Heterofermentative LAB use alternative pathways for reoxidizing [H] to bypass the limiting ethanol pathway. Part of the extra NAD(P)H can be consumed by reduction of erythrose-4P to erythritol-4P and formation of erythritol as an end product (Fig. 1). Erythritol fermentation was shown in O. oeni, L. mesenteroides, and L. sanfranciscensis (Veigha-Da-Cunha et al. 1993; Stolz et al. 1995; Richter et al. 2001). Erythrose-4P is obtained (together with acetyl-P) from fructose-6P by d-xylulose 5-phosphate/d-fructose 6-phosphoketolase (Xfp). Various heterofermentative LAB and Bifidobacterium are able to use fructose-6P as a minor substrate for phosphoketolase, in addition to the principle substrate xylulose-5P (Veigha-Da-Cunha et al. 1993; Meile et al. 2001; Yin et al. 2005; Mills et al. 2005). The activity of the erythritol pathway is low and does not significantly increase the rate of glucose fermentation (Richter et al. 2001). Under pantothenate limitation or in resting cells up to 0.2 mol erythritol are formed per mole glucose. The residual enzymes of the erythritol pathway (erythritol-4P dehydrogenase) were not identified, and in the genomes of O. oeni and L. mesenteroides there are no genes with similarity to the eryB and eryA genes of Brucella abortus encoding erythritol-1P dehydrogenase and erythritol kinase (Sangari et al. 2000; Sperry and Robertson 1975). Glycerol which is also a minor alternative product of NAD(P)H reoxidation, is obtained by reduction of glyceraldehyde-3P to glycerol-1P followed by dephosphorylation (Fig. 1) (Veigha-Da-Cunha et al. 1993). Candidate genes encoding glycerol-1P dehydrogenase and phosphatase are found in the genome of O. oeni and L. mesenteroides (http://www.jgi.doe.gov) (Fig. 1). Biochemically, the pathway resembles that of erythritol formation, and erythritol and glycerol could be formed by the same or similar enzymes.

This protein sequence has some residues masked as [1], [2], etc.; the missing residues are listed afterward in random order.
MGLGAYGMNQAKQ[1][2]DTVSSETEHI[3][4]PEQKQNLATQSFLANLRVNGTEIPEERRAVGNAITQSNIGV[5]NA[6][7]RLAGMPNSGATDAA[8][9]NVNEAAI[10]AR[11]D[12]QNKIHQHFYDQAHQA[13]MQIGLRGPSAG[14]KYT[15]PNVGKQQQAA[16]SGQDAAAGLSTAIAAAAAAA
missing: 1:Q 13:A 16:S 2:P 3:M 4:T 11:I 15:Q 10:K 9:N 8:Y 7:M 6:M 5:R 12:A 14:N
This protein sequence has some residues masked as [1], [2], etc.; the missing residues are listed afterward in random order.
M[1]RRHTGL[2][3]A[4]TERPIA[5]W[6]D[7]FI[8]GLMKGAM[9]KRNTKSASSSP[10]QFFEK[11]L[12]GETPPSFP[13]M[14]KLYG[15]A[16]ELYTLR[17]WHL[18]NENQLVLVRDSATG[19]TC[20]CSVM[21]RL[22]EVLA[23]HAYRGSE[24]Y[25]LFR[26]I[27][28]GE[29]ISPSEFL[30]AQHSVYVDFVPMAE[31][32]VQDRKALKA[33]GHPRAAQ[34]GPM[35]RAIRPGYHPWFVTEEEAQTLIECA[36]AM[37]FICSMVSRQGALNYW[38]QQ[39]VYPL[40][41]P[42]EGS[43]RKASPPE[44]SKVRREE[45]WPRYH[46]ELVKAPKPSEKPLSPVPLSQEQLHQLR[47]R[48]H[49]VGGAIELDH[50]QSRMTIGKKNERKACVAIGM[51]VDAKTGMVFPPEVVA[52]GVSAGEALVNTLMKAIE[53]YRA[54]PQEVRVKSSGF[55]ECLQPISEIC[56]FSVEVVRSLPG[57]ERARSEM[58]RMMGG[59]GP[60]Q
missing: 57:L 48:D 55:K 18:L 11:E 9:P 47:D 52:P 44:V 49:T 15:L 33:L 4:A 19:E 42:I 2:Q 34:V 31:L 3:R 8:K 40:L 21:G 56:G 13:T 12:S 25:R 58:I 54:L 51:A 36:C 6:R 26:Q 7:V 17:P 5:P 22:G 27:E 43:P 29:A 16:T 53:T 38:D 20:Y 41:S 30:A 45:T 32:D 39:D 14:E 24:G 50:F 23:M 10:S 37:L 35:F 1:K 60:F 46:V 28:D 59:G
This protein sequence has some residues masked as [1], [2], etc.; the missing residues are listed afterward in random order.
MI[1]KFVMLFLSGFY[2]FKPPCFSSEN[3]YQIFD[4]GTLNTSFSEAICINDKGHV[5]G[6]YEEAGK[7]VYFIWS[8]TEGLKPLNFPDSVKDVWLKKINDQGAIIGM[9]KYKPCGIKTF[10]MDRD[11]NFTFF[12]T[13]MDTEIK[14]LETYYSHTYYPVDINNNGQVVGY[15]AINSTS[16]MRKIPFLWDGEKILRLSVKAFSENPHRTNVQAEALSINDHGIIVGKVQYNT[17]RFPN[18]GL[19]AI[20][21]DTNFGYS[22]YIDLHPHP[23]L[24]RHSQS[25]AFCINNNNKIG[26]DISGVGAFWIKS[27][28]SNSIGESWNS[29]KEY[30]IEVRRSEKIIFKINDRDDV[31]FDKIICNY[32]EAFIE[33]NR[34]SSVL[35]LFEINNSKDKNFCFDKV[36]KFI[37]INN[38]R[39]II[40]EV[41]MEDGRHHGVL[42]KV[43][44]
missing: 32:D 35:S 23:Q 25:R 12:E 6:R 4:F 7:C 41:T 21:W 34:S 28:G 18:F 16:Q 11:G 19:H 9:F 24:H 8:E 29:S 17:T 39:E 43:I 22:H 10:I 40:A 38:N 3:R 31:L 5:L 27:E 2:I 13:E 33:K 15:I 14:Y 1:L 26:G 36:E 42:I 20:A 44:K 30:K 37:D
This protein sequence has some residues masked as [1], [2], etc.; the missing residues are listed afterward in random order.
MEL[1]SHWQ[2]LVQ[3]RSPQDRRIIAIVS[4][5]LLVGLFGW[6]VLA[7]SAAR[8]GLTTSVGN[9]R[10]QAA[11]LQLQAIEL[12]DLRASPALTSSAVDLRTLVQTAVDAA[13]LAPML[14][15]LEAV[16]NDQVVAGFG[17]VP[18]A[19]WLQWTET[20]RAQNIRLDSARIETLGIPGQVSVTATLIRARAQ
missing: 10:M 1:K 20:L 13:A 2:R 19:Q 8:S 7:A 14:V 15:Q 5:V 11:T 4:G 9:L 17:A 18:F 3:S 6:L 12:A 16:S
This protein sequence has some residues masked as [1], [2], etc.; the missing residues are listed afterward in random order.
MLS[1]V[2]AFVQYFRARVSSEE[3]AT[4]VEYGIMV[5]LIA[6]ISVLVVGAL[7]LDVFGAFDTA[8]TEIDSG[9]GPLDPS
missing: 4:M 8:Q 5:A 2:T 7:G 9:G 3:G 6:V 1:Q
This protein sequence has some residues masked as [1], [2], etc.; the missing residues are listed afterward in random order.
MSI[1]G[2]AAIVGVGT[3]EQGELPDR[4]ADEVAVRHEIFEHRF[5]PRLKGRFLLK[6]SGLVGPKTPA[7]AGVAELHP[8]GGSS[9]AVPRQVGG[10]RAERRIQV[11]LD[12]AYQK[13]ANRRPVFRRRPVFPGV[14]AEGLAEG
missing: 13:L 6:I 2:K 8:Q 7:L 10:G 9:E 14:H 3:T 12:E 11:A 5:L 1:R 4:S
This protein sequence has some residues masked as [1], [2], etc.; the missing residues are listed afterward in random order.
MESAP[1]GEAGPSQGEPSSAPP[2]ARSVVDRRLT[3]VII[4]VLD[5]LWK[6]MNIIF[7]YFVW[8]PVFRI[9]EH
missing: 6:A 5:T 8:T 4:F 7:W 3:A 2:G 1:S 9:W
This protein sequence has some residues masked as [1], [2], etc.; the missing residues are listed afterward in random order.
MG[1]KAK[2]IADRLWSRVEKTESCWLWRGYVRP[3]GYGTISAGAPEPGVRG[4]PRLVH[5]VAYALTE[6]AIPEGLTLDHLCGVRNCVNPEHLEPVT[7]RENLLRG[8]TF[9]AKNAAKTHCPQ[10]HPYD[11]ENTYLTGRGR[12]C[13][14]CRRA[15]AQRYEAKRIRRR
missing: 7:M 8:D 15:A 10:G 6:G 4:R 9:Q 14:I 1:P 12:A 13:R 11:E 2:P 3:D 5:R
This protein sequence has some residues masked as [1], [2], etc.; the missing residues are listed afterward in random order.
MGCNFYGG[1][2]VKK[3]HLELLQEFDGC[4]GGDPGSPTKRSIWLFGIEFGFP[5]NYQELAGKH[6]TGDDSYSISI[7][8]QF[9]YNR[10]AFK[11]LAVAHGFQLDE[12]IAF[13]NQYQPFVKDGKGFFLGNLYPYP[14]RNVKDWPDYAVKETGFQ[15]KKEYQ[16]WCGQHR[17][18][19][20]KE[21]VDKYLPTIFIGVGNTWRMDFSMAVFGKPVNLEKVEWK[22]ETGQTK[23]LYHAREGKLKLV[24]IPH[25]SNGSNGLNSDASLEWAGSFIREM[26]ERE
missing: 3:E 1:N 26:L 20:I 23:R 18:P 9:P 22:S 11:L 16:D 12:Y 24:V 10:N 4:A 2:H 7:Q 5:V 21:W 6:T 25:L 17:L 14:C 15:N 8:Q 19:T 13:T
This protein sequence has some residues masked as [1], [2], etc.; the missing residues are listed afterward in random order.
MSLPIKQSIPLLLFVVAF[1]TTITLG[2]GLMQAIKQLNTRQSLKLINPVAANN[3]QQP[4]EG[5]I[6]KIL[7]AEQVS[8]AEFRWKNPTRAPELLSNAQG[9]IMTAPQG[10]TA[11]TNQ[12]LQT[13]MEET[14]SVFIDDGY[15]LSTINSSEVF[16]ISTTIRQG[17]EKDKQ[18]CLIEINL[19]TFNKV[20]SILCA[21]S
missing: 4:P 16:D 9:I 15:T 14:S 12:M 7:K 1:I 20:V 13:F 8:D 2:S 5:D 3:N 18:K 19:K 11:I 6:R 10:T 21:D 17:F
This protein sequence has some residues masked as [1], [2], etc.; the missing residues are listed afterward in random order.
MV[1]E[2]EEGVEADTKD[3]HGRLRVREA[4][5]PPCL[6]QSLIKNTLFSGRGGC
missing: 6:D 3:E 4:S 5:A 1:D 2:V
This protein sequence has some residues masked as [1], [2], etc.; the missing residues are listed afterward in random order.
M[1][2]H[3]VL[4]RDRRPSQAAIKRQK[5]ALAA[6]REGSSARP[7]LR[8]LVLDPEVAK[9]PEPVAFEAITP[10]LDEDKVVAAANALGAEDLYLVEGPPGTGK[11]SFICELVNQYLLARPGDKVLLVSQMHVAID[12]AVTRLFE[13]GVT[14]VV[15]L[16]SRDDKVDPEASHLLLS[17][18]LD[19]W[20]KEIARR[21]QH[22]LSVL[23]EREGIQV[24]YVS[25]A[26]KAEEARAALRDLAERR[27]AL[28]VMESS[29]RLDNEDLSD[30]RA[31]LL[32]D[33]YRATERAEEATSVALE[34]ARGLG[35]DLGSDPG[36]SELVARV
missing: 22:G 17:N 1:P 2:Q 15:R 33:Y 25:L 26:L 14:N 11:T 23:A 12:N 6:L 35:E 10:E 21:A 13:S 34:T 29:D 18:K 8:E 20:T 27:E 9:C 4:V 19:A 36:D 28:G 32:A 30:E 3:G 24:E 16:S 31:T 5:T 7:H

Cofermentation of hexoses with electron acceptors
When fructose is present as the only hexose, it serves both as a substrate for the phosphoketolase pathway and as an electron acceptor (Richter et al. 2003a,b). Under fructose limitation most of the fructose is fermented by the heterofermentative pathway similar to glucose (Table 1). However, under fructose excess conditions and in resting cells, up to two to three of the fructose are used as electron acceptor and large amounts of mannitol are produced. Therefore, fructose is fermented either by the phosphoketolase or by a combined phosphoketolase/mannitol pathway. The heterofermentative pathway yields one ATP per hexose, whereas in the phosphoketolase/mannitol pathway the ATP yield decreases to two to three ATP per hexose. Channeling of fructose in either pathway is regulated at the level of phosphoglucose isomerase by 6P-gluconate and erythrose-4P (Richter et al. 2003b). Mannitol dehydrogenase from Leuconostoc pseudomesenteroides and other bacteria can be used, together with an appropriate electron donor, to produce d-mannitol from fructose in metabolically engineered bacteria (Gaspar et al. 2004; Kaup et al. 2003; Hahn et al. 2003).
Overall, growth of O. oeni and other heterofermentative LAB on hexoses is stimulated by the presence of electron acceptors, which provide a by-pass for NAD(P)H reoxidation in the ethanol pathway. The erythritol and glycerol pathways are only of limited capacity, whereas the pathways using the external acceptors O2, pyruvate, citrate, and fructose have a much higher capacity and significantly increase the growth rate of the bacteria. The redox reactions are cytoplasmic without involvement of electron transport or generation of a proton potential.
Growth by fermentation of organic acids and arginine
Fermentation of organic acids plays an important role in the energy metabolism of heterofermentative LAB (Radler 1958, 1966; Radler and Brohl 1984; Stolz et al. 1995). Fermentation of citrate and malate is widespread under LAB, whereas fermentation of fumarate and pyruvate is found only in some bacteria.
Malate (“malolactic”) fermentation